Sunday, October 27, 2013

QE: one has to question

If we consider the financial sector a useful prop to the real economy, as opposed to a sector existing for its own sake, then the acceleration in the level of speculative activity relative to underlying GDP in the run up to the crash of 2007 could be viewed as a useful heads up to the risks that were brewing.

When everything went to ruin, "unfettered capitalism" became the central scapegoat and policy makers felt licensed to intervene wherever possible, and as much as possible - you know to "maintain the order of things" and protect everyone from themselves and for the common good and because the risks were too great to do anything less and because of this, and because of that. We saw the largest fiscal stimulus package in US history, supported by Republicans and Democrats alike.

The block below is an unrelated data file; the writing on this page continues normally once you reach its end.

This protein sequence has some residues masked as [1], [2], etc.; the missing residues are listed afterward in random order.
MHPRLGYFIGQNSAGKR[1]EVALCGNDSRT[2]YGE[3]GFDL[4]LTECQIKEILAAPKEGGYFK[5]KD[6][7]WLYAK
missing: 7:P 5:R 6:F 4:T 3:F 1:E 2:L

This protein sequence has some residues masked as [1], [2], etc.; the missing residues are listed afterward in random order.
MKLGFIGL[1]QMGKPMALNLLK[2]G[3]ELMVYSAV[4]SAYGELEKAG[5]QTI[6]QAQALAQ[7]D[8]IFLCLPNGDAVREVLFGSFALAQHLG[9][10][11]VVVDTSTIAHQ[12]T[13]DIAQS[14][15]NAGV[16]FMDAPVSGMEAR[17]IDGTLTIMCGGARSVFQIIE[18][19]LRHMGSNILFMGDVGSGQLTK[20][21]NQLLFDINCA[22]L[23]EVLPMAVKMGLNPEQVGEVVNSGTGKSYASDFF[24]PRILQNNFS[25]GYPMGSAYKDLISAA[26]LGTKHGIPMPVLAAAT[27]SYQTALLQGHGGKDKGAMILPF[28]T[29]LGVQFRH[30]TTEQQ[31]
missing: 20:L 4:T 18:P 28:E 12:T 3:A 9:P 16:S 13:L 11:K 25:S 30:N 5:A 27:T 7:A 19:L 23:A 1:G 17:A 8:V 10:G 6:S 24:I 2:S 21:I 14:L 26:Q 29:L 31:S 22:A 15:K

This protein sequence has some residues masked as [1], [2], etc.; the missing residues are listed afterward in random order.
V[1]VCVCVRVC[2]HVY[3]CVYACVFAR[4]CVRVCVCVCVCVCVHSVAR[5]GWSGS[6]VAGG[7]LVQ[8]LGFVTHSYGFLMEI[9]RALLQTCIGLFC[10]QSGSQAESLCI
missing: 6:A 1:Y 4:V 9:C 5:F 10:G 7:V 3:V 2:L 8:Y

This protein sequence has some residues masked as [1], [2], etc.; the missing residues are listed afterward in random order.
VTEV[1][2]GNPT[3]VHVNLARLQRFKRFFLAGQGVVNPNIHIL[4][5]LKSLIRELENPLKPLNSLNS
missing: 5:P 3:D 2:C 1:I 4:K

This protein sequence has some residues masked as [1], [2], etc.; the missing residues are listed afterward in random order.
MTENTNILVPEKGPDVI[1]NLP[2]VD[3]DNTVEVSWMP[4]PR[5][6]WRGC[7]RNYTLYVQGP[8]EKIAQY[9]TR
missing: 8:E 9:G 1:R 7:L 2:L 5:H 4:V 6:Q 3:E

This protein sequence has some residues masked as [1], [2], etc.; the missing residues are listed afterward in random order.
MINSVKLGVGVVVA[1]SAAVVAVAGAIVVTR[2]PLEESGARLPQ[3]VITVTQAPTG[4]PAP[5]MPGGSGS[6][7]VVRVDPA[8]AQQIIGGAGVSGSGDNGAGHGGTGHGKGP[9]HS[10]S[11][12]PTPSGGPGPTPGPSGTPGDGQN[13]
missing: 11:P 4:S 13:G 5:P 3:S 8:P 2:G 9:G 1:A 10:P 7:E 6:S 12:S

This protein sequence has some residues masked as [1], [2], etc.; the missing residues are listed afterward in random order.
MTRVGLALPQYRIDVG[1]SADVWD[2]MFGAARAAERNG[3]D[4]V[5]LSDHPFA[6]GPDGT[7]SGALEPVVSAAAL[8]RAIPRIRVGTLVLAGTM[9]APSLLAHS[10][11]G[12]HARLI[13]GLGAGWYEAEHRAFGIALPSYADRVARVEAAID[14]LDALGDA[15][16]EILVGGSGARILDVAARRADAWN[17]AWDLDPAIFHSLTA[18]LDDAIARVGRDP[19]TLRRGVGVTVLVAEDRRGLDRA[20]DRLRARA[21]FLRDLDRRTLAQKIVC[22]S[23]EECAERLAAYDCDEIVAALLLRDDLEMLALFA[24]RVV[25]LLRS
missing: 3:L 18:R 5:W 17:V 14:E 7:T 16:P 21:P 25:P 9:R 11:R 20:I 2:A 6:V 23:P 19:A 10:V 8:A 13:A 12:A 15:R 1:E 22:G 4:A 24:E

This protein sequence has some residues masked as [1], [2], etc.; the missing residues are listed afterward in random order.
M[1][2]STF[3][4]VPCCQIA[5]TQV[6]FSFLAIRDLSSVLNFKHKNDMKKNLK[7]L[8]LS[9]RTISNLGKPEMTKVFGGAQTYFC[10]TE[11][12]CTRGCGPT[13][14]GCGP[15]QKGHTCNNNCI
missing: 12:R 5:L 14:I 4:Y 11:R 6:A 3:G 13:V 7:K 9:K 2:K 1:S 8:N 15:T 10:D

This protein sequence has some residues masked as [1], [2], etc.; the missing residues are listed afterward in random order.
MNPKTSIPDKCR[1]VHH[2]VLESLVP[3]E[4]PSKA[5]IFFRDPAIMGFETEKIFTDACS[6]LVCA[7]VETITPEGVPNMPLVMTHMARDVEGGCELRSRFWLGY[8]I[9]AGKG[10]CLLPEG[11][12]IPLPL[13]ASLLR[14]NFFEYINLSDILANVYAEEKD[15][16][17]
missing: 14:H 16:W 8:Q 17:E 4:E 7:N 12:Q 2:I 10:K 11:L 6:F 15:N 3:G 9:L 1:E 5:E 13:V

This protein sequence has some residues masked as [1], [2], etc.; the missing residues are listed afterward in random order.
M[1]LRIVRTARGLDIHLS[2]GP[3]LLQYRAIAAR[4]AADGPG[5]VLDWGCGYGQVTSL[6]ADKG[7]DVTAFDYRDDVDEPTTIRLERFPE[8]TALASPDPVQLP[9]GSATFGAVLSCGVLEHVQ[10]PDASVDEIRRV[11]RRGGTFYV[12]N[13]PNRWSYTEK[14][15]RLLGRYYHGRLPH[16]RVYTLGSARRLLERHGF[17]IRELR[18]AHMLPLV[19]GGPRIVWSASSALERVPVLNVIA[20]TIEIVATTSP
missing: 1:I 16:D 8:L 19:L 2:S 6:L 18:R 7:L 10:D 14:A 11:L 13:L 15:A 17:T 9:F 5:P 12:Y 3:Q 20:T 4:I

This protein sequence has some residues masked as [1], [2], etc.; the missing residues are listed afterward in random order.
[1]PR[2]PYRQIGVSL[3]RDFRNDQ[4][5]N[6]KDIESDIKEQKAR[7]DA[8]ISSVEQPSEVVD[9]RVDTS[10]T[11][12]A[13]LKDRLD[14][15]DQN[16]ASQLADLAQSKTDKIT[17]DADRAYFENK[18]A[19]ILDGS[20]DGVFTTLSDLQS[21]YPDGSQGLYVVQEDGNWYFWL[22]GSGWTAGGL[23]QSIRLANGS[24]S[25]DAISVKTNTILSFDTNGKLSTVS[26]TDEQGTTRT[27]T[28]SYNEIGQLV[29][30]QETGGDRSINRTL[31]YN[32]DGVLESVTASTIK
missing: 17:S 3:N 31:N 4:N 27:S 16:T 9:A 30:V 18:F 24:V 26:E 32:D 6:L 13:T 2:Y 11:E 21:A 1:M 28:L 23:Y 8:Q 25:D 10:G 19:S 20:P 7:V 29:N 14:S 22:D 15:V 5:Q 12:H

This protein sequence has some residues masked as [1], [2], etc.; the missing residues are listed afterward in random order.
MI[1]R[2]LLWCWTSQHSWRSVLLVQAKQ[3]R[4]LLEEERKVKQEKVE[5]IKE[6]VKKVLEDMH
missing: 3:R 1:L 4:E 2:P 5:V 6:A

We also saw the introduction of a massive market distortion mechanism called Quantitative Easing (QE) whereby the Federal Reserve purchases $85bn of bonds each month, thereby flooding the financial system with liquidity. The hope was that this money would percolate through the real economy and support the recovery. Broadly speaking, it hasn't been very effective in this goal.

One now has to question the strategy and the Fed's reluctance to pull back from the programme even incrementally, especially seen as the liquidity flood has clearly exacerbated inequality by inflating financial assets (bonds directly, and equities and commodities through a second order effect), which are on balance held by the rich and not the poor. Oh, not to forget the booming housing market.

As the equity markets hit new highs on the back of expectations of Fed tapering being pushed out into next year, I do wonder if the fragile rally will crack, making the policy maker's decision look like folly. A clean escape from the greatest monetary experiment of all time might not yet be impossible but I fear the probability of a clean escape outcome diminishes by the day; indeed it is with the passage of time that the markets view this support mechanism as an ongoing and dependable lifeline. When it looks like the life line is being pulled away, the patient will scream and wail all the more.

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